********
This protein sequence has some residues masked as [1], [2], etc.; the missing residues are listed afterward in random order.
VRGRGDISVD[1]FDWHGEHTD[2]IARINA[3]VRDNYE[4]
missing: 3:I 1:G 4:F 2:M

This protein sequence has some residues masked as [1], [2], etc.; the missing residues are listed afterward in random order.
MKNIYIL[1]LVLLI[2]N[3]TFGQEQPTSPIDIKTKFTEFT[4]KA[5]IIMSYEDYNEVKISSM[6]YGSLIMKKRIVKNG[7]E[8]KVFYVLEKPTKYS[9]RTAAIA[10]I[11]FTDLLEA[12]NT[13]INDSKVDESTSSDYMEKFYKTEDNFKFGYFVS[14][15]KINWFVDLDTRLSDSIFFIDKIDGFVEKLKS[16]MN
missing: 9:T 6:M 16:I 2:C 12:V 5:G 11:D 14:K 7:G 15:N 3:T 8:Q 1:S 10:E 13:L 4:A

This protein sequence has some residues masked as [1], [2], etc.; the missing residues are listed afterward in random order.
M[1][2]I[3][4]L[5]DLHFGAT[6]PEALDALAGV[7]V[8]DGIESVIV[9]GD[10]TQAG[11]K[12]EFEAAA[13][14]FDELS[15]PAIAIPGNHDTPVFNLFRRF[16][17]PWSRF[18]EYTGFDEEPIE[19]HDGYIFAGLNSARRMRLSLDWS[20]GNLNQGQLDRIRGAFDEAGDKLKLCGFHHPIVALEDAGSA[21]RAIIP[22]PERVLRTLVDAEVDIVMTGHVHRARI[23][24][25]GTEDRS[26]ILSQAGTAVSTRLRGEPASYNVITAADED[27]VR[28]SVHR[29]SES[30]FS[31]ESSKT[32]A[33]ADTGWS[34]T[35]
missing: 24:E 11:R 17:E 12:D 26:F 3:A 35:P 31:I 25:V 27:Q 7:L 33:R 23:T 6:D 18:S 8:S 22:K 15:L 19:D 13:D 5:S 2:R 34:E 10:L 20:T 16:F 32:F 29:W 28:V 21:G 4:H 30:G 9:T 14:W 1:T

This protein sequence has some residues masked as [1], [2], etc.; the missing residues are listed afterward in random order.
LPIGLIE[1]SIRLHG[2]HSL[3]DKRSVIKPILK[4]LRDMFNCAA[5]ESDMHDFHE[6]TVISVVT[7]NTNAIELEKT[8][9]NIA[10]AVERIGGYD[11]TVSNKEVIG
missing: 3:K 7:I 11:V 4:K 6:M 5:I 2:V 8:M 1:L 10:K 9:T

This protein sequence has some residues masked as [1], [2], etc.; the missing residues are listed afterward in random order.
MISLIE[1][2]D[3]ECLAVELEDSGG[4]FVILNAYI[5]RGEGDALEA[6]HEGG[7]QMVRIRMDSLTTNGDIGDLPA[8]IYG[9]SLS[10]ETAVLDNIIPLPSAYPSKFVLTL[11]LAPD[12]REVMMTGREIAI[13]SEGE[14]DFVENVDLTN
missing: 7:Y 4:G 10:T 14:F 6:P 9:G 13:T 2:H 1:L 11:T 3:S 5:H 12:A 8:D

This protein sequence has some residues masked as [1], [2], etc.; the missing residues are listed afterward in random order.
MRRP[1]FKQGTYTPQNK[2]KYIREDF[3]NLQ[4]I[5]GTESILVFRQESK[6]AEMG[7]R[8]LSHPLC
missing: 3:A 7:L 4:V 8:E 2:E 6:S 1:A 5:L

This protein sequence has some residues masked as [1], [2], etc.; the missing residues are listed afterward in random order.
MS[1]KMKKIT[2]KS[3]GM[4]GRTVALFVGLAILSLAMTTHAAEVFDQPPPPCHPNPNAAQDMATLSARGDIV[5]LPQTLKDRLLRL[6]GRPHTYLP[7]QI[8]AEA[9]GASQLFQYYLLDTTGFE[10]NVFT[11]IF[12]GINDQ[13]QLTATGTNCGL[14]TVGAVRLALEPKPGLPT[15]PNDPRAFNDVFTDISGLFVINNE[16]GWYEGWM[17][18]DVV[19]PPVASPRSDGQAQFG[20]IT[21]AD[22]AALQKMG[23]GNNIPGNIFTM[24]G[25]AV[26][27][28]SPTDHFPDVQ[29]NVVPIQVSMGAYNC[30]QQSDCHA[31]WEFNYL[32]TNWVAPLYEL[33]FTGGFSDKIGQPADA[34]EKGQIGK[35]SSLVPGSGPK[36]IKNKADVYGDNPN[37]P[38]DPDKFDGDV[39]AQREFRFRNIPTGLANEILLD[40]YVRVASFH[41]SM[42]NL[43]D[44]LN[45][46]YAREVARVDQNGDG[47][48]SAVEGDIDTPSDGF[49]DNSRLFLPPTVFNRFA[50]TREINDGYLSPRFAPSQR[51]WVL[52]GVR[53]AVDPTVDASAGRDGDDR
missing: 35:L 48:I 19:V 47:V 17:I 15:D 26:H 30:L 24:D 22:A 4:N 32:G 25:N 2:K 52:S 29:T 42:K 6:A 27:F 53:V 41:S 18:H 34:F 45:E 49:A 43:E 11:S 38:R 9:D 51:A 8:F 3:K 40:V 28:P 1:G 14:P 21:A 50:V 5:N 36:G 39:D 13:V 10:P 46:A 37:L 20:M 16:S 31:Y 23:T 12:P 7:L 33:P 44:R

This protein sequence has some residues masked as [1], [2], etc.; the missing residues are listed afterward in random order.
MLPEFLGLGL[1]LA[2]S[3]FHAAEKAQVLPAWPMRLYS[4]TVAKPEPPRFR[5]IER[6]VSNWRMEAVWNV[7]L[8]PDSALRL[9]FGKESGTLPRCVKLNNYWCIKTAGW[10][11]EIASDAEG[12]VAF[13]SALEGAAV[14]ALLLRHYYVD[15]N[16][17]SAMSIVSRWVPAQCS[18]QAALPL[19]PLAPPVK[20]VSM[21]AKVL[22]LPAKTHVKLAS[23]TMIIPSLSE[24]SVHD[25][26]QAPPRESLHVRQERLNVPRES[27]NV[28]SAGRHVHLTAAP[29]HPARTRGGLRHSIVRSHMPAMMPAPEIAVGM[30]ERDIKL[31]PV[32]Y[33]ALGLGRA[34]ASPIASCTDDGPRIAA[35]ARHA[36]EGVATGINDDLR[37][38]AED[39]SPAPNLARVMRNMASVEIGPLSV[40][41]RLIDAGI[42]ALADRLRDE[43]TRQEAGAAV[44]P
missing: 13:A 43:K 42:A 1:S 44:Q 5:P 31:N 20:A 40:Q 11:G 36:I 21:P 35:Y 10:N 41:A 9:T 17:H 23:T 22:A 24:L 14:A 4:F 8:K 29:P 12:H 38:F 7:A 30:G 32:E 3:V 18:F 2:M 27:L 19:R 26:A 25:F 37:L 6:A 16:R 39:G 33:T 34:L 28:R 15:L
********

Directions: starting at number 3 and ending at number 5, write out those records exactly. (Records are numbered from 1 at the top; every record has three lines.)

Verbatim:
This protein sequence has some residues masked as [1], [2], etc.; the missing residues are listed afterward in random order.
M[1][2]I[3][4]L[5]DLHFGAT[6]PEALDALAGV[7]V[8]DGIESVIV[9]GD[10]TQAG[11]K[12]EFEAAA[13][14]FDELS[15]PAIAIPGNHDTPVFNLFRRF[16][17]PWSRF[18]EYTGFDEEPIE[19]HDGYIFAGLNSARRMRLSLDWS[20]GNLNQGQLDRIRGAFDEAGDKLKLCGFHHPIVALEDAGSA[21]RAIIP[22]PERVLRTLVDAEVDIVMTGHVHRARI[23][24][25]GTEDRS[26]ILSQAGTAVSTRLRGEPASYNVITAADED[27]VR[28]SVHR[29]SES[30]FS[31]ESSKT[32]A[33]ADTGWS[34]T[35]
missing: 24:E 11:R 17:E 12:D 26:F 3:A 35:P 31:I 25:V 27:Q 7:L 33:R 23:T 6:D 18:S 8:S 22:K 15:L 19:D 13:D 5:S 2:R 34:E 10:L 20:T 16:F 32:F 29:W 28:V 21:G 4:H 30:G 9:T 14:W 1:T

This protein sequence has some residues masked as [1], [2], etc.; the missing residues are listed afterward in random order.
LPIGLIE[1]SIRLHG[2]HSL[3]DKRSVIKPILK[4]LRDMFNCAA[5]ESDMHDFHE[6]TVISVVT[7]NTNAIELEKT[8][9]NIA[10]AVERIGGYD[11]TVSNKEVIG
missing: 3:K 7:I 11:V 4:K 6:M 5:I 2:V 8:M 1:L 10:K 9:T

This protein sequence has some residues masked as [1], [2], etc.; the missing residues are listed afterward in random order.
MISLIE[1][2]D[3]ECLAVELEDSGG[4]FVILNAYI[5]RGEGDALEA[6]HEGG[7]QMVRIRMDSLTTNGDIGDLPA[8]IYG[9]SLS[10]ETAVLDNIIPLPSAYPSKFVLTL[11]LAPD[12]REVMMTGREIAI[13]SEGE[14]DFVENVDLTN
missing: 7:Y 4:G 10:T 14:F 6:P 9:G 13:T 2:H 1:L 11:T 3:S 5:H 12:A 8:D